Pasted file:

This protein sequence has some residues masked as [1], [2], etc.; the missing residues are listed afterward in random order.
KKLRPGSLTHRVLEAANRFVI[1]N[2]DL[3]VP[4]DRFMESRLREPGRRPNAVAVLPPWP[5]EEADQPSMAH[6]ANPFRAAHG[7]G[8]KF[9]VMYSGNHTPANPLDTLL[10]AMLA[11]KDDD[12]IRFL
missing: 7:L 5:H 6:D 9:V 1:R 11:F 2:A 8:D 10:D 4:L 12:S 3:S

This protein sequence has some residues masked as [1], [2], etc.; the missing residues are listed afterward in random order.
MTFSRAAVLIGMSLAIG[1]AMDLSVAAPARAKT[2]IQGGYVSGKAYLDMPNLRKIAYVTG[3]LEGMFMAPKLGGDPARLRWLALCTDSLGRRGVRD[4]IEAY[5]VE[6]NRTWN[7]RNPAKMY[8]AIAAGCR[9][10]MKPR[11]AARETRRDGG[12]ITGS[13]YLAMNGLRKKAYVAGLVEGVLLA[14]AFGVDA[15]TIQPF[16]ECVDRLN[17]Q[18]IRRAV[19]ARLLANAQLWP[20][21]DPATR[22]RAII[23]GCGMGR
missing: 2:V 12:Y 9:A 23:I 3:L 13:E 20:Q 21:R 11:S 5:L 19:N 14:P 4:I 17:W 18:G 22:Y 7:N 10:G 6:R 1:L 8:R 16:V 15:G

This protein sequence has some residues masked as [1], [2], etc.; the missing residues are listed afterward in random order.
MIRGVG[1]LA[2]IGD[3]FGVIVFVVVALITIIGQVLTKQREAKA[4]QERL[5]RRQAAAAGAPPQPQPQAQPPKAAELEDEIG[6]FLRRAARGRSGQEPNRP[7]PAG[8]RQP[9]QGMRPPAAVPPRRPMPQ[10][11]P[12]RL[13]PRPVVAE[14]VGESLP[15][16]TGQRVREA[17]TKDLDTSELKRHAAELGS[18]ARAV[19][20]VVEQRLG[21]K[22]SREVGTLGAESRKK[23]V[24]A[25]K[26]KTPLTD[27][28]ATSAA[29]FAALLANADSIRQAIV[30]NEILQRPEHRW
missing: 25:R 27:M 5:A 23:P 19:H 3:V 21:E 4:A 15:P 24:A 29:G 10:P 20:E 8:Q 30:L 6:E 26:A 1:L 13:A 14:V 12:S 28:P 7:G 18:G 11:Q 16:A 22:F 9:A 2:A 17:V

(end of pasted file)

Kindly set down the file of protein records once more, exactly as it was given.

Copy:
This protein sequence has some residues masked as [1], [2], etc.; the missing residues are listed afterward in random order.
KKLRPGSLTHRVLEAANRFVI[1]N[2]DL[3]VP[4]DRFMESRLREPGRRPNAVAVLPPWP[5]EEADQPSMAH[6]ANPFRAAHG[7]G[8]KF[9]VMYSGNHTPANPLDTLL[10]AMLA[11]KDDD[12]IRFL
missing: 7:L 5:H 6:D 9:V 1:R 11:F 2:A 8:D 10:D 4:L 12:S 3:S

This protein sequence has some residues masked as [1], [2], etc.; the missing residues are listed afterward in random order.
MTFSRAAVLIGMSLAIG[1]AMDLSVAAPARAKT[2]IQGGYVSGKAYLDMPNLRKIAYVTG[3]LEGMFMAPKLGGDPARLRWLALCTDSLGRRGVRD[4]IEAY[5]VE[6]NRTWN[7]RNPAKMY[8]AIAAGCR[9][10]MKPR[11]AARETRRDGG[12]ITGS[13]YLAMNGLRKKAYVAGLVEGVLLA[14]AFGVDA[15]TIQPF[16]ECVDRLN[17]Q[18]IRRAV[19]ARLLANAQLWP[20][21]DPATR[22]RAII[23]GCGMGR
missing: 2:V 12:Y 9:A 23:I 3:L 13:E 20:Q 21:R 11:S 5:L 19:N 14:P 4:I 17:W 18:G 22:Y 7:N 10:G 6:R 1:L 8:R 16:V 15:G

This protein sequence has some residues masked as [1], [2], etc.; the missing residues are listed afterward in random order.
MIRGVG[1]LA[2]IGD[3]FGVIVFVVVALITIIGQVLTKQREAKA[4]QERL[5]RRQAAAAGAPPQPQPQAQPPKAAELEDEIG[6]FLRRAARGRSGQEPNRP[7]PAG[8]RQP[9]QGMRPPAAVPPRRPMPQ[10][11]P[12]RL[13]PRPVVAE[14]VGESLP[15][16]TGQRVREA[17]TKDLDTSELKRHAAELGS[18]ARAV[19][20]VVEQRLG[21]K[22]SREVGTLGAESRKK[23]V[24]A[25]K[26]KTPLTD[27][28]ATSAA[29]FAALLANADSIRQAIV[30]NEILQRPEHRW
missing: 25:R 27:M 5:A 23:P 19:H 3:V 21:E 4:A 15:P 24:A 29:G 10:P 20:E 8:Q 30:L 6:E 26:A 1:L 13:A 14:V 12:S 28:P 7:G 18:G 11:Q 16:A 22:F 9:A 2:A 17:V